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Title: Implantation of the nyxoah bilateral hypoglossal nerve stimulator for obstructive sleep apnea.
Austin Authors: Lewis, Richard;Pételle, Boris;Campbell, Matthew C ;MacKay, Stuart;Palme, Carsten;Raux, Guillaume;Sommer, J Ulrich;Maurer, Joachim T
Affiliation: Hôpital Tenon AP-HP Paris France
Hollywood Private Hospital Perth Western Australia Australia
Institute for Breathing and Sleep, Austin Health, Heidelberg, Victoria, Australia
Illawarra ENT Head and Neck Clinic Wollongong New South Wales Australia
Westmead Private Hospital Sydney New South Wales Australia
Nyxoah S.A. Mont-Saint-Guibert Belgium
Helios University Hospital Wuppertal University Witten/Herdecke - Wuppertal Germany
Division Of Sleep Medicine, Department of ORL-HNS University Medicine Mannheim
Issue Date: Dec-2019 2019-11-02
Publication information: Laryngoscope investigative otolaryngology 2019; 4(6): 703-707
Abstract: This report describes the surgical implantation of a novel bilateral hypoglossal nerve stimulator (Genio system®, Nyxoah S.A., Belgium) and the successful treatment of a patient with moderate obstructive sleep apnea (OSA). Surgical technique description and case study report. The bilateral implantable stimulator (IS) simultaneously stimulates both genioglossus (GG) muscles to reduce airway obstruction. At night, patients wear an activation chip under their chin that wirelessly transmits energy to the implant and enables the nerve stimulation. Surgical implantation of the IS is performed under general anesthesia by making a small incision above the hyoid bone and dissecting through the platysma, mylohyoid, and geniohyoid muscles to the GG muscle. The hypoglossal nerve branches are then identified, followed by suturing the IS in place. The system was evaluated in an otherwise healthy, 60-year-old woman with moderate OSA (apnea hypopnea index (AHI): 25/hr, nadir O2 saturation: 78%). Appropriate stimulation settings were determined at 2-, 3-, and 6-months post implantation during polysomnography (PSG) and changes in apnea and hypopnea events and oxygen desaturation recorded. The surgery was well tolerated by the patient with an uneventful recovery. The PSG at 6 months showed that AHI per hour, obstructive apnea events per hour, hypopnea events per hour, and oxygen desaturation index have been reduced by 88%, 92%, 88%, and 97%, respectively, and nadir O2 saturation improved to 91%. The absence of complications and considerable reduction of apnea and hypopnea events in this case study help demonstrate the potential safety and efficacy of the bilateral hypoglossal nerve stimulator. 4.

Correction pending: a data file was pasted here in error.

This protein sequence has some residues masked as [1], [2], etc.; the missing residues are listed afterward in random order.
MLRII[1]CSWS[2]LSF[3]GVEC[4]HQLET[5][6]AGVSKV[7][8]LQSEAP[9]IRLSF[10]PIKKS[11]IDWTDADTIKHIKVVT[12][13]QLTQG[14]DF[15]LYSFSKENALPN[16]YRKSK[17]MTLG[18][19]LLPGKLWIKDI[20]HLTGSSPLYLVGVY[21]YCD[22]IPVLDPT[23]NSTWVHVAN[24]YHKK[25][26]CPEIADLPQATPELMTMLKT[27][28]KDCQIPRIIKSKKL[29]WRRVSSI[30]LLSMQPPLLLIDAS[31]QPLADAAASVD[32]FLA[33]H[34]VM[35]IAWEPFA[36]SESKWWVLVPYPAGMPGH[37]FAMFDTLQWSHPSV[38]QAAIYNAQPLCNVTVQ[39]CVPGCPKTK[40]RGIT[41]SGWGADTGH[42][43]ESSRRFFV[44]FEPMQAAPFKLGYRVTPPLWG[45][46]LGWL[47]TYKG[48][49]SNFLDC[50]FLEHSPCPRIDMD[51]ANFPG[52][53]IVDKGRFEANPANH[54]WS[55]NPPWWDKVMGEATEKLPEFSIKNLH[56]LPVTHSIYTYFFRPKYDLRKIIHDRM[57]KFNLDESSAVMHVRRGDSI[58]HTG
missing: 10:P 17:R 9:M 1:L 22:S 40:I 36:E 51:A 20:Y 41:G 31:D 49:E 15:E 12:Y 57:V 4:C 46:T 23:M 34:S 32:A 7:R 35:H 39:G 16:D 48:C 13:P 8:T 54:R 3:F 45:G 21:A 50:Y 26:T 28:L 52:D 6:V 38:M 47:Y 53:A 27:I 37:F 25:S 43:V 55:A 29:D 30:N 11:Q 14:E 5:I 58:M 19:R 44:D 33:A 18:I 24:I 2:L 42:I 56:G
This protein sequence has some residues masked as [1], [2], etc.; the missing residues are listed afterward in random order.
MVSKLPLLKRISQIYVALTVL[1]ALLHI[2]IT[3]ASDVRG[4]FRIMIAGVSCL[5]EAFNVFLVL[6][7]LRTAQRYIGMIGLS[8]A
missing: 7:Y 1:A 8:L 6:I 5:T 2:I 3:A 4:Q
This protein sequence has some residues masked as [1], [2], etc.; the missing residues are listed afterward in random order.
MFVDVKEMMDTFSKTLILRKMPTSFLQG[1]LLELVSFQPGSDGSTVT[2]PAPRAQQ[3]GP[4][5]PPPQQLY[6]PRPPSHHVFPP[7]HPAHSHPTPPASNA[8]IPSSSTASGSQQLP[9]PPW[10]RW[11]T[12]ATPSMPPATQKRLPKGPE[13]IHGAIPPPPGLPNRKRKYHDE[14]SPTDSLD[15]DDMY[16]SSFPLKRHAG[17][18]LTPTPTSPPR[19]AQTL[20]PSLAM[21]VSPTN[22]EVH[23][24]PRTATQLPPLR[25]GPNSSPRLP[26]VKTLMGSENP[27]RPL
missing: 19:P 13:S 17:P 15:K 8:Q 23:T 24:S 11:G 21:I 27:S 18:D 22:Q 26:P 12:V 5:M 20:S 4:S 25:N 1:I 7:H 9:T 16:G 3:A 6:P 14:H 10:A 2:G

DOI: 10.1002/lio2.312
PubMed URL: 31890891
ISSN: 2378-8038
Type: Journal Article
Subjects: Obstructive sleep apnea
hypoglossal nerve stimulation
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